Factors such as income, education and family structure vary greatly among Swiss people, Swiss-born foreigners and those born outside the country, according to new figures aimed at measuring the integration of foreigners.
As part of a project commissioned by the federal government in 2007, the Federal Statistics Office is gathering and analysing data about how well foreigners have integrated. According to Swiss law, foreigners who are legally in the country long-term have the right to the same economic, social and cultural opportunities as native Swiss.
The first batch of statistics released Monday show that foreigners born in Switzerland are the least likely to have a university degree. Only 16.9 per cent of them do, compared to Swiss people born abroad (26.6 per cent) and foreigners born abroad (31.3 per cent).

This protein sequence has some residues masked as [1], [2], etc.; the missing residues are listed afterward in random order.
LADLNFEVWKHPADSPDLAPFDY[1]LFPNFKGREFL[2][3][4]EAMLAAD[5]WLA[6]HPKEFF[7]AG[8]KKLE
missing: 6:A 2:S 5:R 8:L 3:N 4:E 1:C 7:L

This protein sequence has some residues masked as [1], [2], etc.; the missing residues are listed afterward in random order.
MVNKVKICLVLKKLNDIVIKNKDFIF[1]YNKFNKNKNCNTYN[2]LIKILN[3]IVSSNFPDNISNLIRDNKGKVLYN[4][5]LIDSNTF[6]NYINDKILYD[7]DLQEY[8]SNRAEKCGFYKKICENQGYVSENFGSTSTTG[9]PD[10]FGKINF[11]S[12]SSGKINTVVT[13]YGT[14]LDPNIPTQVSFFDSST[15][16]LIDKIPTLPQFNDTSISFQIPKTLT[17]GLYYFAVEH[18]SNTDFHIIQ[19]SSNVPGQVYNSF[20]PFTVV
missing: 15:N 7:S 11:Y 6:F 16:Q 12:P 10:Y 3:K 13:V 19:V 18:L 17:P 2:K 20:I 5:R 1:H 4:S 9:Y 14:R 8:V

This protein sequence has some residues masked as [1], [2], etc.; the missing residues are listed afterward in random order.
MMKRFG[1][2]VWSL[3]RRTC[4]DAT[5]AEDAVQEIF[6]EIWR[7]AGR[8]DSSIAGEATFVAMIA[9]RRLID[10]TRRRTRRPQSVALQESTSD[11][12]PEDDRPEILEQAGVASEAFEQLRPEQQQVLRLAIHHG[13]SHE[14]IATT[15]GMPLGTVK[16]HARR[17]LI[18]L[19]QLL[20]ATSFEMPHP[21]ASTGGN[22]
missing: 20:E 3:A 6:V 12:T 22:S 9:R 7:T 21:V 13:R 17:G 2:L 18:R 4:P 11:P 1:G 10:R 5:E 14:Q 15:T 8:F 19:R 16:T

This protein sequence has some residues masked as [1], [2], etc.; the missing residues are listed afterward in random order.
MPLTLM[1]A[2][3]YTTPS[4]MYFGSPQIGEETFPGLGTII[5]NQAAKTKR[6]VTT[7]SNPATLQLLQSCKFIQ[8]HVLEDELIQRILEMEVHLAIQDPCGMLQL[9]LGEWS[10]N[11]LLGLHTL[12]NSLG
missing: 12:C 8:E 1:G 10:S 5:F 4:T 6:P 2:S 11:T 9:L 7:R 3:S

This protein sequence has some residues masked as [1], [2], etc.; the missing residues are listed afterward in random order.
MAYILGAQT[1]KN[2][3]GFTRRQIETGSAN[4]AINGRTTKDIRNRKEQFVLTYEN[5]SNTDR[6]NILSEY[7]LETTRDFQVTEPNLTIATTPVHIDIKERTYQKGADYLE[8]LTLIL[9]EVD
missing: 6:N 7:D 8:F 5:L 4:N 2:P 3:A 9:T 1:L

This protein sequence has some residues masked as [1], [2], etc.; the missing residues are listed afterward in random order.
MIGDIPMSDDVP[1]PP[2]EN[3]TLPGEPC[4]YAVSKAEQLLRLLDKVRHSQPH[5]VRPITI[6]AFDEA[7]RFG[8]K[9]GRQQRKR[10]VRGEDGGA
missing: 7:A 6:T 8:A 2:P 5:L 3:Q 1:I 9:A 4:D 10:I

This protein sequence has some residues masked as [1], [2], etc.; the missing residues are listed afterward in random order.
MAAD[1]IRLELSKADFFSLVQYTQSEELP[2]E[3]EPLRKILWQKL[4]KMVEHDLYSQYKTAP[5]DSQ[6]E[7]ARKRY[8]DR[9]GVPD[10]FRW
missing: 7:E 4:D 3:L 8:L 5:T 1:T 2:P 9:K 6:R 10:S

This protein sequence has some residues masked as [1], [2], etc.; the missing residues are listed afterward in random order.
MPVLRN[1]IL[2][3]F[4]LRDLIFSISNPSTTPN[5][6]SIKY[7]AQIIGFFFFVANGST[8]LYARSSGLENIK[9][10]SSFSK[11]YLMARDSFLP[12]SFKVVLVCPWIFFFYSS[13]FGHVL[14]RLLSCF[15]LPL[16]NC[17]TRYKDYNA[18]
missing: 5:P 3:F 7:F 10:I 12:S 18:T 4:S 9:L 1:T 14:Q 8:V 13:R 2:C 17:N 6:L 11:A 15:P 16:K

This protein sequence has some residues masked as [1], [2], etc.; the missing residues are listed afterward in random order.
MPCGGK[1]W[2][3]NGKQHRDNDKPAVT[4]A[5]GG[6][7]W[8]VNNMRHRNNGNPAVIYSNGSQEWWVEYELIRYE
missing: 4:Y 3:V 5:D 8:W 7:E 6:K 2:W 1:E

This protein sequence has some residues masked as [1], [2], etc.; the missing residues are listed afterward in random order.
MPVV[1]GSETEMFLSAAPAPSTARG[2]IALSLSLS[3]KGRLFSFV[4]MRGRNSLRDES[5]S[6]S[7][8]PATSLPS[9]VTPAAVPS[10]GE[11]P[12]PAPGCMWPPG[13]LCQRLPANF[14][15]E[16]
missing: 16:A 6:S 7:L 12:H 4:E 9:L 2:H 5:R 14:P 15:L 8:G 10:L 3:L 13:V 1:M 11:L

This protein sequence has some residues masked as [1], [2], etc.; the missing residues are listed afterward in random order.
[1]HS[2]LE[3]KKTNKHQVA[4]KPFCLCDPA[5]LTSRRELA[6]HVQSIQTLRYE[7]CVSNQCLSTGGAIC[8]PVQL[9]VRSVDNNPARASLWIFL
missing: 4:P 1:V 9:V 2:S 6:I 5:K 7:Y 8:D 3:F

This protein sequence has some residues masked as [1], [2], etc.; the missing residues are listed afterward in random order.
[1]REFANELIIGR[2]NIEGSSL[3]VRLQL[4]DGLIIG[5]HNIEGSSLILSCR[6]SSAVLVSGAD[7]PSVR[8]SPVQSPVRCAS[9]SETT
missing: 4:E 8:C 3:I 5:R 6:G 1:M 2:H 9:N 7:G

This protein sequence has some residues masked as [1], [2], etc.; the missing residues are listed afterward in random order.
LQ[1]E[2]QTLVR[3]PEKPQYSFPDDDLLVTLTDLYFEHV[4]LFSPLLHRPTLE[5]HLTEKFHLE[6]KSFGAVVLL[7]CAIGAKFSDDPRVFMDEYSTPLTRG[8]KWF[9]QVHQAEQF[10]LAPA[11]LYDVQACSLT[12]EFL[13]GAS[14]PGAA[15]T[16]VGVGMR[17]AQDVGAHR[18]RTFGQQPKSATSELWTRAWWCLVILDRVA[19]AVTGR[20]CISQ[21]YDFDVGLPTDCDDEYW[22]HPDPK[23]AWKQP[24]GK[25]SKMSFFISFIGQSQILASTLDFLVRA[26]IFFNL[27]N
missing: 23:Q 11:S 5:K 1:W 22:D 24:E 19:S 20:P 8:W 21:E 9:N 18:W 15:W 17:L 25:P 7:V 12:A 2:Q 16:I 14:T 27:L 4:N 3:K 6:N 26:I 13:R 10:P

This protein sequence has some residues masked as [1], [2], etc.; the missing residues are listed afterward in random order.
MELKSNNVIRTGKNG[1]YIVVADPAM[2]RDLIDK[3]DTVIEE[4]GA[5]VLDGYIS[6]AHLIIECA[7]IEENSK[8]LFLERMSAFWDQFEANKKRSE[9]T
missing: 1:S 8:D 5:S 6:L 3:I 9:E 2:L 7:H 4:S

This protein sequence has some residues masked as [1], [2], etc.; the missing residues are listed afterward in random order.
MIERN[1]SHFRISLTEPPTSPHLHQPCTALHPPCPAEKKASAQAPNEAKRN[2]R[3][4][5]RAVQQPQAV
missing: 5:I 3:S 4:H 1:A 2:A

Young, foreign-born residents who aren’t Swiss are the most likely to leave school at an early age – 22.8 per cent of them do. Conversely, just four per cent of native-born Swiss and nearly 12 per cent of foreigners born in Switzerland leave school early.
When it comes to family structures and support, foreign-born mothers have it hardest, as they work full-time more often than their Swiss-born counterparts. Fathers tend to work full-time no matter their nationality.
Variations in health and social support
Foreigners also tend to feel less healthy and less well supported by the government in times of need. For example, foreign-born people are more than twice as likely to forego seeking necessary medical care for financial reasons than people born in Switzerland.
On average, a person born in Switzerland also makes more than Sfr6,000 more ($6,400) in income than someone living in the country born eleswhere. The story is the same when one examines the poverty risk and how people make ends meet – those born abroad tend to suffer more.
The Federal Statistics Office used 16 existing data sources to generate its numbers. In all, it plans to release comparative figures in the realms of social support and poverty, criminality and security, racism and discrimination, culture, religion and media, education, family and demography, language, living situation, employment, politics, health and sport.